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No Child Left Behind Act NCBL

No Child Left Behind Act NCBL

The No Child Left Behind Act (NCLB) of 2001 was developed to reduce the inequalities in the education system. This act was an extension of the Federal government’s effort to improve the education system and The Improving America’s Schools Act of 1994 (O’Toole & Christensen, 2012). The main purpose of this policy was to improve reading and math achievement for all children. The act aimed to close the achievement gap between races, ethnicities, socio-economic classes, disability status, and levels of English proficiency. The act’s main component is allowing states to develop their own assessments that are designed according to the population of children in the state and defining an Adequate Yearly Progress (AYP) to demonstrate improvement in children’s proficiency every year. Most importantly, the successful implementation of the NCLB Act requires intergovernmental relations with federal government involvement in the state and local education policies.

NCLB set out some requirements that were to be implemented by state and district governments to improve students’ proficiency. Through the Department of Education, the federal government is able to make the states, school districts, and individual schools accountable for improving students’ achievements. The government uses sanctions and oversight to ensure that the schools, state, and local governments make an effort to reduce the proficiency gaps for disadvantaged children. The states, school districts, and schools also play a role by developing their individual assessments that consider the disadvantages of some of the children. They are required to meet the AYP. For failure to meet the AYP for two years, they are required to develop an improvement plan for enhancing the students’ proficiency. Therefore, this policy has enhanced intergovernmental collaboration to enhance student proficiency all over the country.

Nonetheless, several challenges were caused by the involvement of the federal government in the education policies and practices of the local and state governments. One of the basic criticisms of the policy is that it violates the state and local governments’ rights by allowing the federal government’s intrusion into their policy creation and implementation. Instead of being received as an intergovernmental effort to improve education, it has been criticized as a violation of the balance between federalism and state independence. Another major criticism of this law has been its funding. President Bush’s administration was criticized for not providing adequate funds to the state and local governments to successfully implement the policy (O’Toole & Christensen, 2012). The implementation of NCLB was also criticized for its poor leadership. The execution of this policy has been criticized for poor management and lacking some essential components like adequate training for teachers. Poor leadership sets up the policy for failure regardless of how good its intentions are (Guilfoyle, 2006). Some states have also resorted to lowering their assessment standards to increase the chances of passing rates (O’Toole & Christensen, 2012). This eliminates the main aim of the policy, which is to improve proficiency.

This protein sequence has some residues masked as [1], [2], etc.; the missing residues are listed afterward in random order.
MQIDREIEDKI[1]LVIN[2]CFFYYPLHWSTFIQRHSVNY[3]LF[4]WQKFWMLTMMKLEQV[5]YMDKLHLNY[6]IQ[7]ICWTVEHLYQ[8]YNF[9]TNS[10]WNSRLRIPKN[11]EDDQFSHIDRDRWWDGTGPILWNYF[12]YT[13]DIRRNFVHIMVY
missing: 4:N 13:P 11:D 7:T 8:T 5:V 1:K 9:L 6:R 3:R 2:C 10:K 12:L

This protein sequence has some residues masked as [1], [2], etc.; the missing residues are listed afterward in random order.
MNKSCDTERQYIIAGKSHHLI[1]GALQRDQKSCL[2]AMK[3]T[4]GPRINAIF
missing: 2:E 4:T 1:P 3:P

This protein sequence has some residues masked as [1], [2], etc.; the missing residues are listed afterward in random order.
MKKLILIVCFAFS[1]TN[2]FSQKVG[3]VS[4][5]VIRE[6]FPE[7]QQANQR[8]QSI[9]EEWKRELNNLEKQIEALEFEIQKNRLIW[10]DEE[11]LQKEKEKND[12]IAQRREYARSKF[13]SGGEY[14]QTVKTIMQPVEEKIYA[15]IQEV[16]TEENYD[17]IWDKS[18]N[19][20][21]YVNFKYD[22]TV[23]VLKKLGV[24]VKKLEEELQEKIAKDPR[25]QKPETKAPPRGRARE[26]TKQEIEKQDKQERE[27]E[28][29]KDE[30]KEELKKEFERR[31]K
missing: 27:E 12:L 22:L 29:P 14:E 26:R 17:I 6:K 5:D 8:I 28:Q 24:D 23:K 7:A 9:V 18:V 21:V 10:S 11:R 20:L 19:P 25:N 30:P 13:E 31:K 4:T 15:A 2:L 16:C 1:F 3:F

Generally, NCLB is exemplary of the challenges involved in the implementation of intergovernmental policies. The development and execution of laws that require the collaboration of federal, state, and local governments are challenging and require adequate strategizing and leadership for success.


Guilfoyle, C. (2006). NCLB: Is there life beyond testing? Educational Leadership, 64(3), 8.

O’Toole, L. J., & Christensen, R. K. (2012). American intergovernmental relations: Foundations, perspectives, and issues. Cq Press.


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No Child Left Behind Act NCBL

Describe the implications for intergovernmental relations to develop and execute the sometimes popular and sometimes controversial No Child Left Behind Act as presented in Case Study 2 (pages 114-121).

No Child Left Behind Act NCBL

No Child Left Behind Act NCBL

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